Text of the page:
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800 words for shit: CLTS in Papua New Guinea

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There are approximately 800 languages in PNG! That’s close to 800 versions of the word ‘shit’, and during past workshops when facilitators are asked to mention the word that means ‘shit’ in their own language, there’s actually quite a competitiveness to see who has the most extravagant translation. “e” or variations of the phrase “e”, seems to be quite common in some parts of the country.

But sadly what is more common, is the amount of exposed shit being produced every day throughout rural areas. Of approximately 400 rural villages assessed, safe sanitation seems to have existed for very few of the households visited. On one island with a large and very typically loving and beautiful, pacific style community, the estimates of houses within the small sample survey with unsafe sanitation was close to 99%. Safe sanitation has been a benchmark within the EU-RWSSP, for allowing communities to declare themselves ODF status, in that safe sanitation consists of 100% of the population having access to ‘sealed / air-tight platforms with ventilation pipes with fly-trap’, regardless of the materials or super-structure used.

We are approaching the end of our programme, and we are looking forward to counting communities that have changed their hygiene behavior and attitudes to their environmental sanitation. This monitoring should hopefully be completed by the end of May 2012. All we know so far is the evidence we see ourselves and the reports we receive from our trained partners in the field.

I have witnessed five or six ODF communities in the last three weeks during my travels to three different provinces, one of them being a community population of 8,400 where although I couldn’t visit every house, I was told that the whole population has “1:1 house / 1:1 toilet”, as they say here in the local vernacular. I have also seen some villages in the last few months were the facilitation and follow up support to CLTS has been particularly unsuccessful, and I put this down to poor facilitation skills and lack of capacity within the partner organisation.

With this in mind, however, and with my past practical field experience, I have always had in mind that any other method of promoting safe sanitation and hygiene behaviour change would never have achieved what has already been achieved here so far. Of the 30 or so partners we have worked with since March 2010 in the area of CLTS specifically, spin off interest has attracted more partners and organizations from outside of our programme remit. We’ve had emails and skype calls from neighbouring countries in the South Pacific (Vanuatu and Solomon Islands), asking about CLTS, and inside PNG we’ve had organizations, agencies and provincial governments offering to pay for our services to have their staff trained in CLTS.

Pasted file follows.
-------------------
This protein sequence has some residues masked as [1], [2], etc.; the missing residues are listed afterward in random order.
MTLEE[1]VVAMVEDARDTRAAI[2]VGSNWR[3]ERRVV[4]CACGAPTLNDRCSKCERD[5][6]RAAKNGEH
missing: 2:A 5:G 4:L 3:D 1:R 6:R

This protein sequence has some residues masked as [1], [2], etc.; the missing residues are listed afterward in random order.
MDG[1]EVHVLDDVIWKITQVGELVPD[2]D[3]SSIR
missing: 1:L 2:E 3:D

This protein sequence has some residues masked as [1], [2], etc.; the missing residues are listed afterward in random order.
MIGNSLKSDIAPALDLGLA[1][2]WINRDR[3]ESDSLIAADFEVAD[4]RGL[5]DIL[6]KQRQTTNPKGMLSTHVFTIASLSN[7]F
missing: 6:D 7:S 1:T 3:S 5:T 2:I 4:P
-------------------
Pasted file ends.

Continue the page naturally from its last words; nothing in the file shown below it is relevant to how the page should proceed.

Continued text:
The challenge now is to continue the learning and successes of CLTS inclusion in health promotion activities throughout the country into the 2nd half of the year, as the initial drivers of CLTS depart the country. If the learning so far can be seen as a pilot, a comprehensive roll-out plan can be within the sights of PNG society when all stakeholders get together again with a national policy to support it. A national stakeholders conference on WASH in November 2011 achieved a glimmer of hope at the national level in developing a national WASH policy. The relevant government planning stakeholders stood up and took responsibility for determining policy, and have been backed up by commitments from WSP – World Bank and Wateraid to place additional support staff to assist in the development of policy. With national elections coming up in June 2012, and interim / changing governments on the cards, progress may be a little cumbersome at first, but the foundations may have already been laid for PNG’s position on the pacific stage as a major sanitation attitude changer.

The biggest success of CLTS in PNG so far in my opinion, is in those majority of local government, agency and NGO staff and natural leaders throughout the country who have taken the concept of CLTS and given themselves a new enthusiasm and goal to make a difference within their communities. Because it is such a simple concept, understood by all who actively experience it, villages and communities are emerging with new behaviours, changing the parts of society that they belong to. Our programme would have realistically hoped to achieve influence in anywhere up to 4% of the population. But it is apparent that it has had far wider influence in bits and pieces on a national and pacific scale. Access to key decision-makers at the national level has always been a challenge in recent political times, but there is now a re-newed hope that this will continue to be addressed by some international big-hitters. There are plans afoot to invite Kamal Kar to PNG to address the challenges we face at the national level, and at ground- ‘facilitation’ level, even assurances of funding has been mentioned to facilitate a future visit! Timing, as always in PNG time, will be key!

Stuart Jordan, RWSSP, Papua New Guinea

Date: 21 March 2012